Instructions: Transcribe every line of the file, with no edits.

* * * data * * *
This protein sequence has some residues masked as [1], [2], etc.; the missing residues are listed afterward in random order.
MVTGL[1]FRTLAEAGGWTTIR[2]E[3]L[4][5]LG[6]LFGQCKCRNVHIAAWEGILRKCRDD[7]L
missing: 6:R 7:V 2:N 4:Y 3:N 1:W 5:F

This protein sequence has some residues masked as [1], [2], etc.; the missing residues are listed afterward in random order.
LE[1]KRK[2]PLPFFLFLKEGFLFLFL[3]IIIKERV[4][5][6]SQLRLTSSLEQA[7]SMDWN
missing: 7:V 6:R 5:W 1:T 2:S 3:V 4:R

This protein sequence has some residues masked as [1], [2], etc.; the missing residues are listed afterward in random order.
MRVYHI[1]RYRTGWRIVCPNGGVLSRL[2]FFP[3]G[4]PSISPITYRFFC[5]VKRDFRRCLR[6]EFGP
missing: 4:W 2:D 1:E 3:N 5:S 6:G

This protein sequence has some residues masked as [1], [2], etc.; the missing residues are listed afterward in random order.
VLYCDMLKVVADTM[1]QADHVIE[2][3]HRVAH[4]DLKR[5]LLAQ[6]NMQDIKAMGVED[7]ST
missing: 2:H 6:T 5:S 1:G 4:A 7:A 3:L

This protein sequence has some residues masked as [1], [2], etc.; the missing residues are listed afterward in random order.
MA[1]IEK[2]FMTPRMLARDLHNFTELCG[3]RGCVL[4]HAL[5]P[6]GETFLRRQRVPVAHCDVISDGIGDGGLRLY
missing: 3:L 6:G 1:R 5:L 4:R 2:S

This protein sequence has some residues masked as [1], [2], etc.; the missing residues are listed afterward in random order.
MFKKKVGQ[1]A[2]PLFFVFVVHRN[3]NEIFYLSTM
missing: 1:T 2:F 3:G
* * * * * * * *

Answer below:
This protein sequence has some residues masked as [1], [2], etc.; the missing residues are listed afterward in random order.
MVTGL[1]FRTLAEAGGWTTIR[2]E[3]L[4][5]LG[6]LFGQCKCRNVHIAAWEGILRKCRDD[7]L
missing: 6:R 7:V 2:N 4:Y 3:N 1:W 5:F

This protein sequence has some residues masked as [1], [2], etc.; the missing residues are listed afterward in random order.
LE[1]KRK[2]PLPFFLFLKEGFLFLFL[3]IIIKERV[4][5][6]SQLRLTSSLEQA[7]SMDWN
missing: 7:V 6:R 5:W 1:T 2:S 3:V 4:R

This protein sequence has some residues masked as [1], [2], etc.; the missing residues are listed afterward in random order.
MRVYHI[1]RYRTGWRIVCPNGGVLSRL[2]FFP[3]G[4]PSISPITYRFFC[5]VKRDFRRCLR[6]EFGP
missing: 4:W 2:D 1:E 3:N 5:S 6:G

This protein sequence has some residues masked as [1], [2], etc.; the missing residues are listed afterward in random order.
VLYCDMLKVVADTM[1]QADHVIE[2][3]HRVAH[4]DLKR[5]LLAQ[6]NMQDIKAMGVED[7]ST
missing: 2:H 6:T 5:S 1:G 4:A 7:A 3:L

This protein sequence has some residues masked as [1], [2], etc.; the missing residues are listed afterward in random order.
MA[1]IEK[2]FMTPRMLARDLHNFTELCG[3]RGCVL[4]HAL[5]P[6]GETFLRRQRVPVAHCDVISDGIGDGGLRLY
missing: 3:L 6:G 1:R 5:L 4:R 2:S

This protein sequence has some residues masked as [1], [2], etc.; the missing residues are listed afterward in random order.
MFKKKVGQ[1]A[2]PLFFVFVVHRN[3]NEIFYLSTM
missing: 1:T 2:F 3:G